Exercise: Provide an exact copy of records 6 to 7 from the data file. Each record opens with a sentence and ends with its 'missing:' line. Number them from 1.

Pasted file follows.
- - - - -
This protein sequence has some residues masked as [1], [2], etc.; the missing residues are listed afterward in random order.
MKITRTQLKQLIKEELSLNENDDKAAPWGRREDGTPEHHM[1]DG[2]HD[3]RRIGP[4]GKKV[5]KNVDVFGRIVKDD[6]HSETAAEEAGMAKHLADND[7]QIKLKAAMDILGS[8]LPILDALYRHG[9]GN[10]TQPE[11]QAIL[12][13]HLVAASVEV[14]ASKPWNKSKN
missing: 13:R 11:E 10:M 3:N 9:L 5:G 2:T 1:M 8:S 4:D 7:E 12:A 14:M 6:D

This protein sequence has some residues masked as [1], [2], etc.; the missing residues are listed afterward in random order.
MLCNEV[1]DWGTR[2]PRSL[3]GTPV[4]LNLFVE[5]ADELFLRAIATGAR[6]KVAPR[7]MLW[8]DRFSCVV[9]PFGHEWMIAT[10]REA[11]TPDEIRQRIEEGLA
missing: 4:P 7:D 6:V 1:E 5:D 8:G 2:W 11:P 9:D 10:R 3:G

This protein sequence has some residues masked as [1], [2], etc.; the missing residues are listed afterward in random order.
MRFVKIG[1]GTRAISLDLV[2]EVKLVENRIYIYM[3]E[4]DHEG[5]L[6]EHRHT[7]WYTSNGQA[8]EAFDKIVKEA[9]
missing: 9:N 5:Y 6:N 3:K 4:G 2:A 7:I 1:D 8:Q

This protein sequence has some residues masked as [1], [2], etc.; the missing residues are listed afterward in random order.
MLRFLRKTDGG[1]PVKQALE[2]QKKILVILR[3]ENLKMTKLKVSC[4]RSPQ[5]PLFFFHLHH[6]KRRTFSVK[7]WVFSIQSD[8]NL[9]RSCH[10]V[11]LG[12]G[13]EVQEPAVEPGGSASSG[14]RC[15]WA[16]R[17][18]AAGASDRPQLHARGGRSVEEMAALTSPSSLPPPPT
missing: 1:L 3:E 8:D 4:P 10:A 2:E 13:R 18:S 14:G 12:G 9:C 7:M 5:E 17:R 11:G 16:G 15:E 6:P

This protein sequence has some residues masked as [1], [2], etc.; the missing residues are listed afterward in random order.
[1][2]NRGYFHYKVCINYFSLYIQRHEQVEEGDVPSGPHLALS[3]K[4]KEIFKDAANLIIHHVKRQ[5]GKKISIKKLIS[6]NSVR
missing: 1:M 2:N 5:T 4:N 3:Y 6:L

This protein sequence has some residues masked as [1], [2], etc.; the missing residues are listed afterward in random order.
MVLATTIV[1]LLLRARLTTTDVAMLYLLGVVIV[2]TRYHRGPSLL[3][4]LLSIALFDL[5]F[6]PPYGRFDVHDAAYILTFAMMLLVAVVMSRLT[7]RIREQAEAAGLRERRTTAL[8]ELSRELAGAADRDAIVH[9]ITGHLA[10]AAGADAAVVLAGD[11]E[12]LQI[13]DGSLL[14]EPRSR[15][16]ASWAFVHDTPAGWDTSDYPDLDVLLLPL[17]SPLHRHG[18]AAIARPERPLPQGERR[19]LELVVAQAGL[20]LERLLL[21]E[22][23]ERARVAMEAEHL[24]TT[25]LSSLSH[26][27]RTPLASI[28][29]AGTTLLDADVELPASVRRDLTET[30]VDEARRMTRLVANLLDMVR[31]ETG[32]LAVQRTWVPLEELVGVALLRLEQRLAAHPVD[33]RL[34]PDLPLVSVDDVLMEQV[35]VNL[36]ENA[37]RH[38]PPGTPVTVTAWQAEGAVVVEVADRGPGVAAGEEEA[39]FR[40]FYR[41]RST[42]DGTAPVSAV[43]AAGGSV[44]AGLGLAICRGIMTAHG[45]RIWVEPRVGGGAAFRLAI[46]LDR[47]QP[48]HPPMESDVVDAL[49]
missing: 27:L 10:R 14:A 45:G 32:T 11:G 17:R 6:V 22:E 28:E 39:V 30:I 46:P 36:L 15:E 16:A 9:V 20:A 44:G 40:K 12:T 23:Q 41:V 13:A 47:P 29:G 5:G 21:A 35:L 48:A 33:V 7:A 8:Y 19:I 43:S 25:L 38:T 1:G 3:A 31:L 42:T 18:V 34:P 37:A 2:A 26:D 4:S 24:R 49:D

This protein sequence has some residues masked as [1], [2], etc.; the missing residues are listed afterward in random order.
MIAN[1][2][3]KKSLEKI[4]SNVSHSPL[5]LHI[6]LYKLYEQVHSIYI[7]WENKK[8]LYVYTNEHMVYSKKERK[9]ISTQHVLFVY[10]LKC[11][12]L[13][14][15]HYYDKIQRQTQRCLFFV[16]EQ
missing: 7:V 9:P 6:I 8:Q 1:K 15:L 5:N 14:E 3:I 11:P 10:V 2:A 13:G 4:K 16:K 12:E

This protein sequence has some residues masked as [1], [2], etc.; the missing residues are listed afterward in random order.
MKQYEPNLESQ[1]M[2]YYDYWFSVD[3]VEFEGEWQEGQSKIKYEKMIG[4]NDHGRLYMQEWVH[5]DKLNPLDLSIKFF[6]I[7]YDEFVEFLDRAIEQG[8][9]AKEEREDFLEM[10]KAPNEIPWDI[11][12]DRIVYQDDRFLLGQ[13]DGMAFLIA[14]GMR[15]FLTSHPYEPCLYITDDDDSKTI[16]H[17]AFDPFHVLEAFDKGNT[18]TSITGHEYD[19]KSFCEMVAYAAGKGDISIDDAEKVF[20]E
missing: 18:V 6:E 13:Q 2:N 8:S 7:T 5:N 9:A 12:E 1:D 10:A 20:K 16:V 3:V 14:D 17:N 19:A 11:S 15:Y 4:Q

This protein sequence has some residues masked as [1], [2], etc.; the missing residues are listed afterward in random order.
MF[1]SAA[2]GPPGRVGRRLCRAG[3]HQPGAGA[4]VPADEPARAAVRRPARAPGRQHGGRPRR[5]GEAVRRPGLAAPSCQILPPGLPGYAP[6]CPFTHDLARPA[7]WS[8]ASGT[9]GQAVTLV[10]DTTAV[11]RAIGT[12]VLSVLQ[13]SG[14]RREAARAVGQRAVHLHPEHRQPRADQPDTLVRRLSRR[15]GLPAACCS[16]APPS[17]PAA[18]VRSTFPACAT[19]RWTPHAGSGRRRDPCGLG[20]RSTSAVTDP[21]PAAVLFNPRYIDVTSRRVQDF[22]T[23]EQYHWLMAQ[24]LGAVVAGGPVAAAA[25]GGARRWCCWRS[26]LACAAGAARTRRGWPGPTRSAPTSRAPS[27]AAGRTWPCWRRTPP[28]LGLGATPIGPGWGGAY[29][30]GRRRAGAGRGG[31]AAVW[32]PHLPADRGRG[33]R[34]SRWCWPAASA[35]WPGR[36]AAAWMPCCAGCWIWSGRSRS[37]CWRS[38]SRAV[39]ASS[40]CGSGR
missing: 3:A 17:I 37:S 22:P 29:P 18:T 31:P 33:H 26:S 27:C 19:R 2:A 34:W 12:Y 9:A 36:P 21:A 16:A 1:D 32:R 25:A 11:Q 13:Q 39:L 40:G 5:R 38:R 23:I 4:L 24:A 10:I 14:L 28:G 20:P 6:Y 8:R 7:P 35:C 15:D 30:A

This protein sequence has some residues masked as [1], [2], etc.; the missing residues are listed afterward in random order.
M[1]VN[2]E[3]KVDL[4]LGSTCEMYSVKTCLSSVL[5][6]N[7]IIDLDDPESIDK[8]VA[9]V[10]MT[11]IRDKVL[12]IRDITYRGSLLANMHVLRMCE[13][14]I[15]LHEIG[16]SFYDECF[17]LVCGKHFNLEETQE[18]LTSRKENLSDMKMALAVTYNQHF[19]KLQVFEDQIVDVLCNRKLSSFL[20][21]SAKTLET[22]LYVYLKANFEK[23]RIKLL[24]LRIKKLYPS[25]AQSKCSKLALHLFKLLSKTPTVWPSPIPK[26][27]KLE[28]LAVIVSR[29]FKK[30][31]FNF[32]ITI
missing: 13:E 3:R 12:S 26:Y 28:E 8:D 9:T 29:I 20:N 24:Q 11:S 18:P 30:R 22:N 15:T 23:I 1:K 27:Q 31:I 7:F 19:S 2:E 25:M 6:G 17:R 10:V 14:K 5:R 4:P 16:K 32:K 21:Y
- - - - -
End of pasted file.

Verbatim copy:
This protein sequence has some residues masked as [1], [2], etc.; the missing residues are listed afterward in random order.
MVLATTIV[1]LLLRARLTTTDVAMLYLLGVVIV[2]TRYHRGPSLL[3][4]LLSIALFDL[5]F[6]PPYGRFDVHDAAYILTFAMMLLVAVVMSRLT[7]RIREQAEAAGLRERRTTAL[8]ELSRELAGAADRDAIVH[9]ITGHLA[10]AAGADAAVVLAGD[11]E[12]LQI[13]DGSLL[14]EPRSR[15][16]ASWAFVHDTPAGWDTSDYPDLDVLLLPL[17]SPLHRHG[18]AAIARPERPLPQGERR[19]LELVVAQAGL[20]LERLLL[21]E[22][23]ERARVAMEAEHL[24]TT[25]LSSLSH[26][27]RTPLASI[28][29]AGTTLLDADVELPASVRRDLTET[30]VDEARRMTRLVANLLDMVR[31]ETG[32]LAVQRTWVPLEELVGVALLRLEQRLAAHPVD[33]RL[34]PDLPLVSVDDVLMEQV[35]VNL[36]ENA[37]RH[38]PPGTPVTVTAWQAEGAVVVEVADRGPGVAAGEEEA[39]FR[40]FYR[41]RST[42]DGTAPVSAV[43]AAGGSV[44]AGLGLAICRGIMTAHG[45]RIWVEPRVGGGAAFRLAI[46]LDR[47]QP[48]HPPMESDVVDAL[49]
missing: 27:L 10:R 14:A 45:G 32:T 11:G 17:R 6:V 22:E 28:E 39:V 30:I 46:P 36:L 15:E 16:A 9:V 20:A 44:G 40:K 12:T 23:Q 41:V 13:A 47:P 29:G 5:G 21:A 35:L 48:A 33:V 7:A 8:Y 19:I 43:S 25:L 38:T 1:G 3:A 31:L 42:T 18:V 34:P 37:A 2:A 26:D 4:S 24:R 49:D

This protein sequence has some residues masked as [1], [2], etc.; the missing residues are listed afterward in random order.
MIAN[1][2][3]KKSLEKI[4]SNVSHSPL[5]LHI[6]LYKLYEQVHSIYI[7]WENKK[8]LYVYTNEHMVYSKKERK[9]ISTQHVLFVY[10]LKC[11][12]L[13][14][15]HYYDKIQRQTQRCLFFV[16]EQ
missing: 7:V 9:P 6:I 8:Q 1:K 15:L 5:N 14:E 3:I 11:P 10:V 2:A 13:G 4:K 16:K 12:E